# Intuitive meaning of the limit of the hazard rate of a gamma distribution

For a Gamma distribution with shape parameter $\alpha >1$ and scale parameter $\beta > 1$, one can show that its hazard rate function $h$ is increasing and satisfies

$$\lim_{x->\infty} h(x) = \frac{1}{\beta} .$$

Now, let's assume that $T\sim Gamma(\alpha, \beta)$ with $\alpha, \beta >1$ is the waiting time for an event. Then $h(x)dx$ is approximately the probability that $x \leq T \leq x+dx$, given that $T \geq x$. Therefore, for large $x$, this probability will be approximately constant, and equal to $dx /\beta$. So, essentially, the Gamma distribution becomes almost memoryless after a certain point, just like as if it were an exponential distribution.

I have no problem with the mathematical derivation of the results, but I can't figure out what that means, and why it should be so. I'm wondering if someone has a good explanation of this phenomenon.

• I believe that the limit is for $x \to \infty$ rather than $x \to 0$. – Yves May 27 '15 at 5:50

Without loss of generality, assume that $$\beta =1$$.
Let us assume first that $$\alpha$$ is an integer $$n \geq 1$$. Then $$\text{gamma}(\alpha,\,1)$$ is the distribution of $$T_n$$ where $$T_k := X_1 + X_2 + \dots +X_k,$$ and where the $$X_i$$ are iid standard exponential random variables. Thus $$T_n$$ is the lifetime of a system consisting in a memoryless item with $$n-1$$ renewals (or replacements) allowed. The lifetime of the $$i$$-th item is $$X_i$$ and the renewals occur at the random successive times $$T_k$$ for $$1 \leq k < n$$. The survival function of $$T_k$$ is given by $$\text{Pr}\{ T_{k} > t \} = \Gamma(k,\,t)/\Gamma(k)$$ where $$\Gamma(s,\,t)$$ stands for the upper incomplete gamma function. Now for large $$t$$ $$\text{Pr}\left[ T_{n-1} > t \vert T_n > t \right] = \frac{\Gamma(n-1,\,t)/\Gamma(n-1)}{\Gamma(n,\,t)/\Gamma(n)}\sim \frac{t^{n-2} e^{-t}/(n-2)!}{t^{n-1} e^{-t}/(n-1)!} = \frac{n-1}{t} = o(1)$$ provided that $$n>1$$, and obviously the $$o(1)$$ statement holds for $$n=1$$ if $$T_0:=0$$. This means that conditional on the system still being alive at a large time $$t$$, with high probability $$1 - o(1)$$ the $$n-1$$ allowed renewals occurred before $$t$$. Thus the residual life at $$t$$ tends to be distributed as is the lifetime $$X_n$$ of the $$n$$-th item.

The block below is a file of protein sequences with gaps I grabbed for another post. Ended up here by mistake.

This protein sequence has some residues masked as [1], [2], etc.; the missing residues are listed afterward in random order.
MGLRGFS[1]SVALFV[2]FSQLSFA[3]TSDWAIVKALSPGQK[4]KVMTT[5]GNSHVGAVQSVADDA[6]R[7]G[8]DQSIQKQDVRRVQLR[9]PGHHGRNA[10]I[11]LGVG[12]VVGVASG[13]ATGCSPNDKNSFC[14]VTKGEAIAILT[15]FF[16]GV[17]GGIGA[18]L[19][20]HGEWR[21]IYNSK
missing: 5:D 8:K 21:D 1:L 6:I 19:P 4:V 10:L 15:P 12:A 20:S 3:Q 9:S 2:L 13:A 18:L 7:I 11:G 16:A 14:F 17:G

Consider the case with a non-integer $$\alpha > 1$$. Then $$\text{gamma}(\alpha,\,1)$$ is the distribution of $$S_n := Y + \left[ X_1 + X_2 + \dots + X_{n} \right] = Y + T_n,$$ where $$n:= [\alpha]$$ is the floor of $$\alpha$$, the $$X_i$$ are iid exponential random variables as above, and $$Y \sim \text{gamma}(\alpha -n, \,1)$$ is independent of the $$X_i$$. Then $$S_n$$ can be considered as the lifetime of a system with $$n$$ allowed renewals and a lifetime $$Y$$ for the initial item. It is easy to show by conditioning on $$Y$$ that $$\text{Pr}\left[ S_{n-1} > t \vert S_n > t \right] = o(1)$$, so the argument above still holds.
Interestingly, the same limit for $$h(t)$$ holds in the decreasing failure rate case $$0 < \alpha < 1$$, but requires a different intuitive justification.
• Maybe you will be interested in the fact that for $0 < \alpha < 1$ the gamma distribution is a continuous mixture of exponentials, see Leon J. Gleser 1987. This provides a quite clear understanding the limit of $h(t)$ for large $t$ in this case. – Yves May 28 '15 at 6:23